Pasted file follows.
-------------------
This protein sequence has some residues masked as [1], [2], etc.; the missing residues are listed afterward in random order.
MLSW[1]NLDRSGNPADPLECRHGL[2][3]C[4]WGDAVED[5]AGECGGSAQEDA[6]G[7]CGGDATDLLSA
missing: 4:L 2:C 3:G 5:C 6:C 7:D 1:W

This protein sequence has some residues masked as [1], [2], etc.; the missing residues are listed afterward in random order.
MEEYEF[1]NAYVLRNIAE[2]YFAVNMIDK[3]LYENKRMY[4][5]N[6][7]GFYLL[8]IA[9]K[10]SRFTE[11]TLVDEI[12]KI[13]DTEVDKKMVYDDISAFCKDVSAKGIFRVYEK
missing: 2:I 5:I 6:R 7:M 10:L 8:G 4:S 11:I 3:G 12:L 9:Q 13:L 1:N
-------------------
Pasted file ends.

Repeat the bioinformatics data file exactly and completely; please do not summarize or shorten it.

This protein sequence has some residues masked as [1], [2], etc.; the missing residues are listed afterward in random order.
MLSW[1]NLDRSGNPADPLECRHGL[2][3]C[4]WGDAVED[5]AGECGGSAQEDA[6]G[7]CGGDATDLLSA
missing: 4:L 2:C 3:G 5:C 6:C 7:D 1:W

This protein sequence has some residues masked as [1], [2], etc.; the missing residues are listed afterward in random order.
MEEYEF[1]NAYVLRNIAE[2]YFAVNMIDK[3]LYENKRMY[4][5]N[6][7]GFYLL[8]IA[9]K[10]SRFTE[11]TLVDEI[12]KI[13]DTEVDKKMVYDDISAFCKDVSAKGIFRVYEK
missing: 2:I 5:I 6:R 7:M 10:L 8:G 4:S 11:I 3:G 12:L 9:Q 13:L 1:N